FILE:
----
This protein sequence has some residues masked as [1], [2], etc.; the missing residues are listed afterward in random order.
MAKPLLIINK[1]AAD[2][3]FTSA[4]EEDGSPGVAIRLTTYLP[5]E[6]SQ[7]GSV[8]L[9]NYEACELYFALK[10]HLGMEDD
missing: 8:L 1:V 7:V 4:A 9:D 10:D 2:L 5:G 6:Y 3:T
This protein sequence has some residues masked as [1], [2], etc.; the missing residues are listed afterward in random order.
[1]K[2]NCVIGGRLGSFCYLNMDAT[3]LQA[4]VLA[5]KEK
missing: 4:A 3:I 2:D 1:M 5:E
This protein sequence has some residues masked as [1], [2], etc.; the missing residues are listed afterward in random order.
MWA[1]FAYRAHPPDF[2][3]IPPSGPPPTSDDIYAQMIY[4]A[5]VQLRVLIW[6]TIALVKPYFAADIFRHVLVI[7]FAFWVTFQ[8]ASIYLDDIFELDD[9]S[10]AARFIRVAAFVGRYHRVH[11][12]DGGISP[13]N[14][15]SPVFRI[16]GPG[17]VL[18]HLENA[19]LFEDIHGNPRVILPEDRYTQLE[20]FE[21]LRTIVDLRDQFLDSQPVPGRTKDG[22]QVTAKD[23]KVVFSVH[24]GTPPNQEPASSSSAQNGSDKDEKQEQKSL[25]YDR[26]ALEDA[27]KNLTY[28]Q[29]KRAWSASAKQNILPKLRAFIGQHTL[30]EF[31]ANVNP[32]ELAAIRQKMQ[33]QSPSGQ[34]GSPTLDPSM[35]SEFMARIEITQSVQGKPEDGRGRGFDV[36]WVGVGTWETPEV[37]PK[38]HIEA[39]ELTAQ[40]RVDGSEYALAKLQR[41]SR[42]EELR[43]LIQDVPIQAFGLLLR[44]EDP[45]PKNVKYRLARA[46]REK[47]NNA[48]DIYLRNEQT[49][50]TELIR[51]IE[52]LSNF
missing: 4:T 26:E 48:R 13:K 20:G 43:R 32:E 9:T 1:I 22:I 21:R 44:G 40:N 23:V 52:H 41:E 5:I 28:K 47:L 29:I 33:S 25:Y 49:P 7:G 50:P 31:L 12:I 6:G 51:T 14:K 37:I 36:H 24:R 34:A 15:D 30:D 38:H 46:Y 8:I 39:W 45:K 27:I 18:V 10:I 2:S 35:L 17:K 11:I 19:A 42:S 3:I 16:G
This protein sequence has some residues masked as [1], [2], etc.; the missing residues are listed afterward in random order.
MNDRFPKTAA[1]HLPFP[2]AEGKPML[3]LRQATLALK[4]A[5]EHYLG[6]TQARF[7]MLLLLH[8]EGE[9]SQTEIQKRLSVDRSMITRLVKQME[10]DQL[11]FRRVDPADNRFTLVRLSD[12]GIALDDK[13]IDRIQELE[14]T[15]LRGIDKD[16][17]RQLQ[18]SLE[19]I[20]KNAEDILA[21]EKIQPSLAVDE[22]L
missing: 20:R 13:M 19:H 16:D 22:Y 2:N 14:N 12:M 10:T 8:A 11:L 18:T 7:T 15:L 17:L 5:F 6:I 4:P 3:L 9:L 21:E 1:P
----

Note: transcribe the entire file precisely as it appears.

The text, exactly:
This protein sequence has some residues masked as [1], [2], etc.; the missing residues are listed afterward in random order.
MAKPLLIINK[1]AAD[2][3]FTSA[4]EEDGSPGVAIRLTTYLP[5]E[6]SQ[7]GSV[8]L[9]NYEACELYFALK[10]HLGMEDD
missing: 8:L 1:V 7:V 4:A 9:D 10:D 2:L 5:G 6:Y 3:T
This protein sequence has some residues masked as [1], [2], etc.; the missing residues are listed afterward in random order.
[1]K[2]NCVIGGRLGSFCYLNMDAT[3]LQA[4]VLA[5]KEK
missing: 4:A 3:I 2:D 1:M 5:E
This protein sequence has some residues masked as [1], [2], etc.; the missing residues are listed afterward in random order.
MWA[1]FAYRAHPPDF[2][3]IPPSGPPPTSDDIYAQMIY[4]A[5]VQLRVLIW[6]TIALVKPYFAADIFRHVLVI[7]FAFWVTFQ[8]ASIYLDDIFELDD[9]S[10]AARFIRVAAFVGRYHRVH[11][12]DGGISP[13]N[14][15]SPVFRI[16]GPG[17]VL[18]HLENA[19]LFEDIHGNPRVILPEDRYTQLE[20]FE[21]LRTIVDLRDQFLDSQPVPGRTKDG[22]QVTAKD[23]KVVFSVH[24]GTPPNQEPASSSSAQNGSDKDEKQEQKSL[25]YDR[26]ALEDA[27]KNLTY[28]Q[29]KRAWSASAKQNILPKLRAFIGQHTL[30]EF[31]ANVNP[32]ELAAIRQKMQ[33]QSPSGQ[34]GSPTLDPSM[35]SEFMARIEITQSVQGKPEDGRGRGFDV[36]WVGVGTWETPEV[37]PK[38]HIEA[39]ELTAQ[40]RVDGSEYALAKLQR[41]SR[42]EELR[43]LIQDVPIQAFGLLLR[44]EDP[45]PKNVKYRLARA[46]REK[47]NNA[48]DIYLRNEQT[49][50]TELIR[51]IE[52]LSNF
missing: 4:T 26:E 48:R 13:K 20:G 43:R 32:E 9:T 1:I 22:I 21:R 44:G 40:N 23:V 52:H 41:E 5:I 28:K 47:L 29:I 33:S 25:Y 49:P 7:G 50:P 31:L 12:I 6:G 51:T 14:K 37:I 36:H 24:R 34:A 15:D 30:D 38:H 46:Y 8:I 39:W 45:K 27:I 18:V 10:I 2:S 35:L 17:K 11:I 19:A 42:S 3:I 16:G
This protein sequence has some residues masked as [1], [2], etc.; the missing residues are listed afterward in random order.
MNDRFPKTAA[1]HLPFP[2]AEGKPML[3]LRQATLALK[4]A[5]EHYLG[6]TQARF[7]MLLLLH[8]EGE[9]SQTEIQKRLSVDRSMITRLVKQME[10]DQL[11]FRRVDPADNRFTLVRLSD[12]GIALDDK[13]IDRIQELE[14]T[15]LRGIDKD[16][17]RQLQ[18]SLE[19]I[20]KNAEDILA[21]EKIQPSLAVDE[22]L
missing: 20:R 13:M 19:H 16:D 22:Y 2:N 14:N 12:M 10:T 8:A 11:L 18:T 7:T 15:L 17:L 5:F 6:I 4:P 3:L 9:L 21:E 1:P